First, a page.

A source said that the identities of the two terrorists were already known to the authorities. One, who lived close to the church, left for Syria in 2015 to try and join ISIS, but he was arrested in Turkey. The subject was jailed for terrorist offences following a short trial in France, before being released on March 2 this year. Bail conditions included returning to live with his parents, wearing an electronic tagging device, and reporting to his local police station.Neither of the Saint-Etienne-du-Rouvray attackers have yet been named.
French security services have been regularly criticized for the way they allow known terrorists their freedom after being found guilty of crimes. Today’s attack is the latest to hit Europe in what has been a year of bloodshed on the continent:
Eulalie Garcia, who works in a beauty parlour, is on the same road as the church, and told reporters that she knew the priest, who had taught her the catechism as a young girl.
‘My family has lived here for 35 years and we have always known him,’ she said. ‘He was someone who was treasured by the community. He was very discreet and didn’t like to draw attention to himself.’
She said she was very shocked by the death of the priest, who lived opposite his church. ‘It can happen to anyone,’ she said. Meanwhile, Archbishop Dominique Lebrun of Rouen later confirmed that Father Jacques Hamel had been killed.
In a statement from Krakow, Poland, where Pope Francis was visiting, Lebrun says ‘I cry out to God, with all men of good will. And I invite all non-believers to unite with this cry … The Catholic Church has no other arms besides prayer and fraternity between men.’
The area around the church remains cordoned off at this time. The French Police Nationale gave no details about the situation but sent a Tweet urging media not to cross security tape at the scene or take pictures or video.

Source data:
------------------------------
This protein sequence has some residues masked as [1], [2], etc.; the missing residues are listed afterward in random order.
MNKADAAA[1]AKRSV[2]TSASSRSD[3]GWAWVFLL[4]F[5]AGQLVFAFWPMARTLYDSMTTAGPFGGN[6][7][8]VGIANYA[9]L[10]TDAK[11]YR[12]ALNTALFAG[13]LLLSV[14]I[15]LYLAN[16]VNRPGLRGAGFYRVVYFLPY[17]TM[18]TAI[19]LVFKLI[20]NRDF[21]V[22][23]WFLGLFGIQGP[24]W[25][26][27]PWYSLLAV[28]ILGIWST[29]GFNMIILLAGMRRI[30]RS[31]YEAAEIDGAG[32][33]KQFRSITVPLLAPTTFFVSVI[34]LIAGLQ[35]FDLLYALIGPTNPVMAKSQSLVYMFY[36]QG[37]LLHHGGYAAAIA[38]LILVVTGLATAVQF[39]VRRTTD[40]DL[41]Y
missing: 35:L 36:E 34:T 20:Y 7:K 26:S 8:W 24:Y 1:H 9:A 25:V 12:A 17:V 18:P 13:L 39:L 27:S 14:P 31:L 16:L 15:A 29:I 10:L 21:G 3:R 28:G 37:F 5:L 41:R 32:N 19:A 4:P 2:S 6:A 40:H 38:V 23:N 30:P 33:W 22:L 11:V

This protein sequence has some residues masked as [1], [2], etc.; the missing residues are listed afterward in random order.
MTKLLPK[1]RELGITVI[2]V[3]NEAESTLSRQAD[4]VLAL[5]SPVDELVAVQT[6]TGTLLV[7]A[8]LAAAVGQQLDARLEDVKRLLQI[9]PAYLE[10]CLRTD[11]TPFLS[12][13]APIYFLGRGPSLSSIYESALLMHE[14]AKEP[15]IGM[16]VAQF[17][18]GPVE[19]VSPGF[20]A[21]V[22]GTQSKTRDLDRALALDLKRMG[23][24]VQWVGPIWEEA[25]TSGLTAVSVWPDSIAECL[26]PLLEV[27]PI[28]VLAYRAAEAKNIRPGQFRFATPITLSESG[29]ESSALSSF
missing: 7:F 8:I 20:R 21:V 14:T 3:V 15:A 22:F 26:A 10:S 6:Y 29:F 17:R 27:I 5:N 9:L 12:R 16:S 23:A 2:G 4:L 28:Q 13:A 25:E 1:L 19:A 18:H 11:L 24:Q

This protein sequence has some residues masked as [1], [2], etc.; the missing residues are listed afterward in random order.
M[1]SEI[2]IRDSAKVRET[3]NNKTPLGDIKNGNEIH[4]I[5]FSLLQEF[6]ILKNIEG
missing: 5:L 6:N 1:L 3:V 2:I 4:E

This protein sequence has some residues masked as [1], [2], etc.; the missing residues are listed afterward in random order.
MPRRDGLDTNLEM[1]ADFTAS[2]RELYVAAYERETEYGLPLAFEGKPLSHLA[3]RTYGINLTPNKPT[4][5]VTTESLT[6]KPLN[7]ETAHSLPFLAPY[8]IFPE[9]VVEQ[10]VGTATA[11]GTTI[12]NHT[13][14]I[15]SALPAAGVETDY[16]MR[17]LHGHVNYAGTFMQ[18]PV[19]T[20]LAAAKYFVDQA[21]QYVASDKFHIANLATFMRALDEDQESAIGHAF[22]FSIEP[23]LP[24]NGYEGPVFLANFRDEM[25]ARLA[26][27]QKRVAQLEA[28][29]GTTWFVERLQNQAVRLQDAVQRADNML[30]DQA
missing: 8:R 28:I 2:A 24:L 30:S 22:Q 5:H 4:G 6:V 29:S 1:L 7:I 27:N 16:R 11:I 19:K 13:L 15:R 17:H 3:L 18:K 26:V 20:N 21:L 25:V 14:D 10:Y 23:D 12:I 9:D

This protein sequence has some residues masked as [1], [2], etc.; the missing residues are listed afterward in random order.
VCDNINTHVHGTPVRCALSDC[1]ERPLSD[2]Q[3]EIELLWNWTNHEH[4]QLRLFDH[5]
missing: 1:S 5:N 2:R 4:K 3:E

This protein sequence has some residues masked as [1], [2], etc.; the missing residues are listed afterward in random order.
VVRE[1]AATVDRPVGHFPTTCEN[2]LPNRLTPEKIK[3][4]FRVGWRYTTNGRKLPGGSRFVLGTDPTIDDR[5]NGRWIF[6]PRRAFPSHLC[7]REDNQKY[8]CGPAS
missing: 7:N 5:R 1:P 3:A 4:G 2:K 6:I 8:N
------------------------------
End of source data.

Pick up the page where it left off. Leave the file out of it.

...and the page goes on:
Saint-Etienne du Rouvray has a population of 30,000 and is around seven miles from Rouen. The incident comes as France is on high alert after a Bastille Day attack that killed 84 people in Nice and a series of deadly attacks last year claimed by ISIS.
This morning it emerged Saint-Etienne-du-Rouvray was one of a number of Catholic churches on a terrorist ‘hit list’ found on a suspected ISIS terrorist. Sid Ahmed Ghlam, 24, was arrested in April 2015 after he called an ambulance in Paris after shooting himself in the leg. Investigators believe he was a terrorist planning ‘imminent attacks’ in France on the instructions of ISIS leaders.
Documents found at his flat and in a search of his computer and telephone, suggested Ghlam was in contact with a French speaker in Syria whohad ordered him to carry out attacks on churches. These included the Sacre-Couer basilica in Paris, and places of worship including the one in Saint-Etienne-du-Rouvray targeted today.
Ghlam is currently in a high-security prison while waiting trial for ‘murder, attempted murder, association with criminals with a view to commit crimes against people’ and for other infractions ‘connected to a terrorist organization’.
The computer student, who born in Algeria, was also charged with the murder of a 32-year-old woman, who was found in the passenger seat of her burning car after his arrest. Dance instructor Aurelie Chatelain, a mother of one, who had just attended a Pilates class, died after she was shot three times in the head, in what police believe may have been an attempt by Ghlam to hijack her car.
The church were two cowardly Muslim Terrorists armed with knives took several people hostage this morning in France’s northern Normandy region on Tuesday
The Daily Mail contributed to this story.
©2016 R. L. Grimes